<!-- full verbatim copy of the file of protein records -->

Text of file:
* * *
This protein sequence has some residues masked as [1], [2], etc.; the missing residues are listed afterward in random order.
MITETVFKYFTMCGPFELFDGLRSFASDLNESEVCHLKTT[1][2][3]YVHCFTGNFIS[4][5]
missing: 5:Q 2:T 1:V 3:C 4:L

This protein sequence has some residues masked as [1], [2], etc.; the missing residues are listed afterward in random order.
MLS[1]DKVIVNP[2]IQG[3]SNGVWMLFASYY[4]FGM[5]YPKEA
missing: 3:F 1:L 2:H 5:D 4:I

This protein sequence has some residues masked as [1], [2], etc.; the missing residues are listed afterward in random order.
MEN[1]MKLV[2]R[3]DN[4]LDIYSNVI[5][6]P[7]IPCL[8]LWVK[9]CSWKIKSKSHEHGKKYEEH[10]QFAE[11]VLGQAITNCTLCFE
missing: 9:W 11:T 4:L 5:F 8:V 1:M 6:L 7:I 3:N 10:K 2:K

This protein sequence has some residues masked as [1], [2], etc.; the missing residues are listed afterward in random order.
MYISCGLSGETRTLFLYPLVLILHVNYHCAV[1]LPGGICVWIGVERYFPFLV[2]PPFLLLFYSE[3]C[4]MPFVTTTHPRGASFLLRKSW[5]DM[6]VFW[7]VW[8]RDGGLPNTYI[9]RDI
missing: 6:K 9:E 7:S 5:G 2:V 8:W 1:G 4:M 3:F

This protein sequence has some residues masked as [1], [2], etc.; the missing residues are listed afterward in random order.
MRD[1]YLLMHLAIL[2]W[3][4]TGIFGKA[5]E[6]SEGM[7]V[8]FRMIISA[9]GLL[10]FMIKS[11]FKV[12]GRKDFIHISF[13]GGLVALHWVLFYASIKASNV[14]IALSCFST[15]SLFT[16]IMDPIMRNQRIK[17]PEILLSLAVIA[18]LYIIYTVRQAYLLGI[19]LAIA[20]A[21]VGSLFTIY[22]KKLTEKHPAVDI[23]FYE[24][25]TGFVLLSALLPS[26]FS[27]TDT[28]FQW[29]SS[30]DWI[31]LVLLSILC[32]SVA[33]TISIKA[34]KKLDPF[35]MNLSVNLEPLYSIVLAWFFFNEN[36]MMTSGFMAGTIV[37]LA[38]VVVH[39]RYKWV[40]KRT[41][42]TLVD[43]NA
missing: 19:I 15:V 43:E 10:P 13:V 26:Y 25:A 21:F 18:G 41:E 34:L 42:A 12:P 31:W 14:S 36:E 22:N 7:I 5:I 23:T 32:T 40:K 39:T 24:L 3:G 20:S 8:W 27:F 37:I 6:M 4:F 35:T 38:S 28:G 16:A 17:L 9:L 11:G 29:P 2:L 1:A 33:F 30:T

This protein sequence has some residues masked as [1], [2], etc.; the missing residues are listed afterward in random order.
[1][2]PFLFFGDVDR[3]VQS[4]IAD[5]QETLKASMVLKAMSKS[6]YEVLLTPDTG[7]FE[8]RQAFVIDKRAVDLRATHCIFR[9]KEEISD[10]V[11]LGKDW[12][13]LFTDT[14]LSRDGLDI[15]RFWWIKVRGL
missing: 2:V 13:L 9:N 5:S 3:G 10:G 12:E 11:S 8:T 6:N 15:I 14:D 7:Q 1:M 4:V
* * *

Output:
This protein sequence has some residues masked as [1], [2], etc.; the missing residues are listed afterward in random order.
MITETVFKYFTMCGPFELFDGLRSFASDLNESEVCHLKTT[1][2][3]YVHCFTGNFIS[4][5]
missing: 5:Q 2:T 1:V 3:C 4:L

This protein sequence has some residues masked as [1], [2], etc.; the missing residues are listed afterward in random order.
MLS[1]DKVIVNP[2]IQG[3]SNGVWMLFASYY[4]FGM[5]YPKEA
missing: 3:F 1:L 2:H 5:D 4:I

This protein sequence has some residues masked as [1], [2], etc.; the missing residues are listed afterward in random order.
MEN[1]MKLV[2]R[3]DN[4]LDIYSNVI[5][6]P[7]IPCL[8]LWVK[9]CSWKIKSKSHEHGKKYEEH[10]QFAE[11]VLGQAITNCTLCFE
missing: 9:W 11:T 4:L 5:F 8:V 1:M 6:L 7:I 3:N 10:K 2:K

This protein sequence has some residues masked as [1], [2], etc.; the missing residues are listed afterward in random order.
MYISCGLSGETRTLFLYPLVLILHVNYHCAV[1]LPGGICVWIGVERYFPFLV[2]PPFLLLFYSE[3]C[4]MPFVTTTHPRGASFLLRKSW[5]DM[6]VFW[7]VW[8]RDGGLPNTYI[9]RDI
missing: 6:K 9:E 7:S 5:G 2:V 8:W 1:G 4:M 3:F

This protein sequence has some residues masked as [1], [2], etc.; the missing residues are listed afterward in random order.
MRD[1]YLLMHLAIL[2]W[3][4]TGIFGKA[5]E[6]SEGM[7]V[8]FRMIISA[9]GLL[10]FMIKS[11]FKV[12]GRKDFIHISF[13]GGLVALHWVLFYASIKASNV[14]IALSCFST[15]SLFT[16]IMDPIMRNQRIK[17]PEILLSLAVIA[18]LYIIYTVRQAYLLGI[19]LAIA[20]A[21]VGSLFTIY[22]KKLTEKHPAVDI[23]FYE[24][25]TGFVLLSALLPS[26]FS[27]TDT[28]FQW[29]SS[30]DWI[31]LVLLSILC[32]SVA[33]TISIKA[34]KKLDPF[35]MNLSVNLEPLYSIVLAWFFFNEN[36]MMTSGFMAGTIV[37]LA[38]VVVH[39]RYKWV[40]KRT[41][42]TLVD[43]NA
missing: 19:I 15:V 43:E 10:P 13:V 26:Y 25:A 21:F 18:G 41:E 34:L 42:A 12:P 31:W 14:S 36:E 22:N 7:I 5:I 23:T 32:T 40:K 39:T 24:L 3:G 20:S 8:W 27:F 37:I 6:M 4:F 35:T 38:S 28:G 16:A 17:L 9:L 11:G 29:P 2:L 1:A 33:F 30:T

This protein sequence has some residues masked as [1], [2], etc.; the missing residues are listed afterward in random order.
[1][2]PFLFFGDVDR[3]VQS[4]IAD[5]QETLKASMVLKAMSKS[6]YEVLLTPDTG[7]FE[8]RQAFVIDKRAVDLRATHCIFR[9]KEEISD[10]V[11]LGKDW[12][13]LFTDT[14]LSRDGLDI[15]RFWWIKVRGL
missing: 2:V 13:L 9:N 5:S 3:G 10:G 12:E 11:S 8:T 6:N 15:I 14:D 7:Q 1:M 4:V